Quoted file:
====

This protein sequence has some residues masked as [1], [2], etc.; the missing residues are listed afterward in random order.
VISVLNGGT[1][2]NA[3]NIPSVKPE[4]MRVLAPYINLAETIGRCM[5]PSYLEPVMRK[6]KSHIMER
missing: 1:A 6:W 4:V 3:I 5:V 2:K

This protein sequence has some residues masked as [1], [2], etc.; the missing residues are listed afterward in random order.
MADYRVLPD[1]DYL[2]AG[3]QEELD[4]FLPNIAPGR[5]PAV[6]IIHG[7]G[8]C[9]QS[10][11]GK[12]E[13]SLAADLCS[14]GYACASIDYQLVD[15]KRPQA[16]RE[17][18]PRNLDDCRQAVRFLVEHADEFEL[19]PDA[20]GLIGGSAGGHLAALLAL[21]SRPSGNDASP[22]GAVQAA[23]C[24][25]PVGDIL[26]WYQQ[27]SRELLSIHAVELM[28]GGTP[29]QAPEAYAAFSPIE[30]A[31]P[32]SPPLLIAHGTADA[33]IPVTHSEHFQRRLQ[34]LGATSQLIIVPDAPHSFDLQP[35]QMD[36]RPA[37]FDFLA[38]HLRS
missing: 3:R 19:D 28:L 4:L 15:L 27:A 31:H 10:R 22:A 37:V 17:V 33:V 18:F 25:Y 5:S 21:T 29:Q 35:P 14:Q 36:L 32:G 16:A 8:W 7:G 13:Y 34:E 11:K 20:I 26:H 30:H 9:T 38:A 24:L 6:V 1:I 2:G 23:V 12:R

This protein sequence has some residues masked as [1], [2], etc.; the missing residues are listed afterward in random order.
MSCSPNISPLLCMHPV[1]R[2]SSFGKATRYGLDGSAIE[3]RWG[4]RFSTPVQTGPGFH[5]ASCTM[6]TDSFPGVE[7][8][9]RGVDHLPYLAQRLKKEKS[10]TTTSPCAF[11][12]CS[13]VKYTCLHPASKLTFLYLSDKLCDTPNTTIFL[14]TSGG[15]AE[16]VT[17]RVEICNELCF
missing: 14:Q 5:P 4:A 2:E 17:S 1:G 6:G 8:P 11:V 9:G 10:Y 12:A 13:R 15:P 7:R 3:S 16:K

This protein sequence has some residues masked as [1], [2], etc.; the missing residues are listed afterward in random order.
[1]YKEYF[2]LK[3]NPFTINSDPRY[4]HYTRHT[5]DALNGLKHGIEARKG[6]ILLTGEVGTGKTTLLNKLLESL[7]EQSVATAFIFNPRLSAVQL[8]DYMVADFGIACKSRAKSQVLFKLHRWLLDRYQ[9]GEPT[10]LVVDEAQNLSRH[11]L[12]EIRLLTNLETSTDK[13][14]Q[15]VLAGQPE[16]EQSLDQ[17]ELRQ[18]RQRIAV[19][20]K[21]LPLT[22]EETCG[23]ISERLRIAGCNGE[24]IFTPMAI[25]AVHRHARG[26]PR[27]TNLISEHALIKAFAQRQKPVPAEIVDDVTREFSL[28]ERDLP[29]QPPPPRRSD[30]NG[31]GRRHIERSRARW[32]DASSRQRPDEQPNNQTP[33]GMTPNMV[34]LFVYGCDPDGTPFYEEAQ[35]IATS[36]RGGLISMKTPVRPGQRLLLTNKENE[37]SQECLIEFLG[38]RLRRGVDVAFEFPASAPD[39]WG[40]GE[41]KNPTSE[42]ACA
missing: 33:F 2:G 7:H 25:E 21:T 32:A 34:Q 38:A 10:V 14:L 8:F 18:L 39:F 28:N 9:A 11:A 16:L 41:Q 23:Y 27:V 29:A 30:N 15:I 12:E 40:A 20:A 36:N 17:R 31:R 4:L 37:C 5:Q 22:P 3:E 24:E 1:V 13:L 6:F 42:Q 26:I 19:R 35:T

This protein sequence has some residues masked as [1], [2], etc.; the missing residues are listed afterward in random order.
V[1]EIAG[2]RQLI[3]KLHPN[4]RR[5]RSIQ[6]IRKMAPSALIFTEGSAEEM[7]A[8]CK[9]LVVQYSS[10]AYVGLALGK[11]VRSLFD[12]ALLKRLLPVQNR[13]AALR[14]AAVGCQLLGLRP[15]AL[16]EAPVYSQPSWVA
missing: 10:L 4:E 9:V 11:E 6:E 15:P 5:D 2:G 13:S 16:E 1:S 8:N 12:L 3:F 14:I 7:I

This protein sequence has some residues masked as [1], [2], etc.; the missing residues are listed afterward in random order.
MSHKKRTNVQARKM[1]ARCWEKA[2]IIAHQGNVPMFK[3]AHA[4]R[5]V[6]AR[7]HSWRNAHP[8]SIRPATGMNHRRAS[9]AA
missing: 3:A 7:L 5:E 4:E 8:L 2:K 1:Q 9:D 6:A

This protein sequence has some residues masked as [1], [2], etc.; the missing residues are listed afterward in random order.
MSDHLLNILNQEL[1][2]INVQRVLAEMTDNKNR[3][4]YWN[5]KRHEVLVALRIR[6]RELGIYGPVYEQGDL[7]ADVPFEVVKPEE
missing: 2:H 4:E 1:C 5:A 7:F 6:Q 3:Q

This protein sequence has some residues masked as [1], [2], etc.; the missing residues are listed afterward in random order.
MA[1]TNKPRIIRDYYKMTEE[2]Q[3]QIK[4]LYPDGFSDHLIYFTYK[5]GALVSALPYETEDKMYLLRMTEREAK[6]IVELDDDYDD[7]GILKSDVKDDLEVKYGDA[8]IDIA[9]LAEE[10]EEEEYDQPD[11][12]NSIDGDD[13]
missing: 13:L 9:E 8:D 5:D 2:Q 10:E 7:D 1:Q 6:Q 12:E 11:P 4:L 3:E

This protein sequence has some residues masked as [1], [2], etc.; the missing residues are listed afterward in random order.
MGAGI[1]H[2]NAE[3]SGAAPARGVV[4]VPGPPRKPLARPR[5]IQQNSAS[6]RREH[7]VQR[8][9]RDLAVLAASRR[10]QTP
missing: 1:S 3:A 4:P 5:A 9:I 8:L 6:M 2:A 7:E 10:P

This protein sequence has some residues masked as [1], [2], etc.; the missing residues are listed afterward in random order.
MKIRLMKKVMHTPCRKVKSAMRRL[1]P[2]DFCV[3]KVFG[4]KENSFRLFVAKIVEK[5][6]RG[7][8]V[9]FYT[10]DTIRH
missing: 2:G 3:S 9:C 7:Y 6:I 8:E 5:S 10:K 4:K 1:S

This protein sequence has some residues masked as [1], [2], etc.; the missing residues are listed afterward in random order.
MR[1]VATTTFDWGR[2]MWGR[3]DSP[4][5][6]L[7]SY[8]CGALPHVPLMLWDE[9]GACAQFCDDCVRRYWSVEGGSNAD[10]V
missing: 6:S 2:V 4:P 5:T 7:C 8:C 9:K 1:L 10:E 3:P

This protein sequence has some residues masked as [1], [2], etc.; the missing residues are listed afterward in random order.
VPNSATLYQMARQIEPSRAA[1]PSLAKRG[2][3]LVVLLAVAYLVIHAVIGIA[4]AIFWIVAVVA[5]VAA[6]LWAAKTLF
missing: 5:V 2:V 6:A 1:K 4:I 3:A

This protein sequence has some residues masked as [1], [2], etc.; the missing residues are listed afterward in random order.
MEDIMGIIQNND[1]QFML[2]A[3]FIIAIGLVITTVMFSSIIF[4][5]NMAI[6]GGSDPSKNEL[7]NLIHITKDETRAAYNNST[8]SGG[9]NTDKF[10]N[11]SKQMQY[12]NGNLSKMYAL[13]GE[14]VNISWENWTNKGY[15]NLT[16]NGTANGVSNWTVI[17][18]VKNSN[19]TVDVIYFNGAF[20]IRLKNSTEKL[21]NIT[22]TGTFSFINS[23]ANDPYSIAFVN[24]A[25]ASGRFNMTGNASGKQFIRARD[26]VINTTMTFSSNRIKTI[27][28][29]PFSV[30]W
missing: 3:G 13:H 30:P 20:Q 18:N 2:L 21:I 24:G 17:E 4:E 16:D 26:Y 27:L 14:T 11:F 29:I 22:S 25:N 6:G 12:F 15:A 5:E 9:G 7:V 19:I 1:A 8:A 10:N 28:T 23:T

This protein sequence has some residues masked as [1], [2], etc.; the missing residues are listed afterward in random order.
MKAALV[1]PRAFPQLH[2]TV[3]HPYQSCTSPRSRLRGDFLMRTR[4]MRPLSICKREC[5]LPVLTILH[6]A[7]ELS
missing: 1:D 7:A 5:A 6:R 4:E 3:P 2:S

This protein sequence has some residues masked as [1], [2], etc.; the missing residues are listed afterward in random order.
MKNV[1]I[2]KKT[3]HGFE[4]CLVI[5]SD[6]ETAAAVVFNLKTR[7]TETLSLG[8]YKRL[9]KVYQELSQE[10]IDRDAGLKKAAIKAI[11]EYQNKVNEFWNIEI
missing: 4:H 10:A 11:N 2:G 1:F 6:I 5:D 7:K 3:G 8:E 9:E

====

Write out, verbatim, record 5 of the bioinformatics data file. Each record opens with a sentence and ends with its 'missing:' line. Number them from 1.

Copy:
This protein sequence has some residues masked as [1], [2], etc.; the missing residues are listed afterward in random order.
V[1]EIAG[2]RQLI[3]KLHPN[4]RR[5]RSIQ[6]IRKMAPSALIFTEGSAEEM[7]A[8]CK[9]LVVQYSS[10]AYVGLALGK[11]VRSLFD[12]ALLKRLLPVQNR[13]AALR[14]AAVGCQLLGLRP[15]AL[16]EAPVYSQPSWVA
missing: 10:L 4:E 9:V 11:E 6:E 15:P 5:D 2:G 13:S 16:E 1:S 8:N 12:L 3:F 14:I 7:I